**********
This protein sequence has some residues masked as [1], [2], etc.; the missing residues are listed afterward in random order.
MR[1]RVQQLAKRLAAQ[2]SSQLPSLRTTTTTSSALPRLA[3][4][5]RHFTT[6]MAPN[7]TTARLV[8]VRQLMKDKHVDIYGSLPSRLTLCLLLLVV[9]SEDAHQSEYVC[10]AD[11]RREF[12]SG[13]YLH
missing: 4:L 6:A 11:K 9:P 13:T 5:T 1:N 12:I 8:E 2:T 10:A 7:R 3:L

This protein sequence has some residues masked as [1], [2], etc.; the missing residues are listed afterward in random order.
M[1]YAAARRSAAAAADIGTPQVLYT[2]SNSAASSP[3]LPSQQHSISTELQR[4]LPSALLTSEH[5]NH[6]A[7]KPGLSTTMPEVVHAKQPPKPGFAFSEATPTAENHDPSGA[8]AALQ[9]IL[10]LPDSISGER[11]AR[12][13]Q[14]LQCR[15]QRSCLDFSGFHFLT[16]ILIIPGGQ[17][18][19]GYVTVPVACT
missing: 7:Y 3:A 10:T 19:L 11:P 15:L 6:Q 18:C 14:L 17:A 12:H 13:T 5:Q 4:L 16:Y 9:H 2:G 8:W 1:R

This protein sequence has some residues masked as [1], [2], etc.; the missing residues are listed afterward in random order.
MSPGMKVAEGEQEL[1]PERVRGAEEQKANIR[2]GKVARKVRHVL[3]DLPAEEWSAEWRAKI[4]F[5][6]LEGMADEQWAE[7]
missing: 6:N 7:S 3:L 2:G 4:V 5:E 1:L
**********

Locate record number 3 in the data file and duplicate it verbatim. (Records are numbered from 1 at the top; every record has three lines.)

This protein sequence has some residues masked as [1], [2], etc.; the missing residues are listed afterward in random order.
MSPGMKVAEGEQEL[1]PERVRGAEEQKANIR[2]GKVARKVRHVL[3]DLPAEEWSAEWRAKI[4]F[5][6]LEGMADEQWAE[7]
missing: 6:N 7:S 3:L 2:G 4:V 5:E 1:L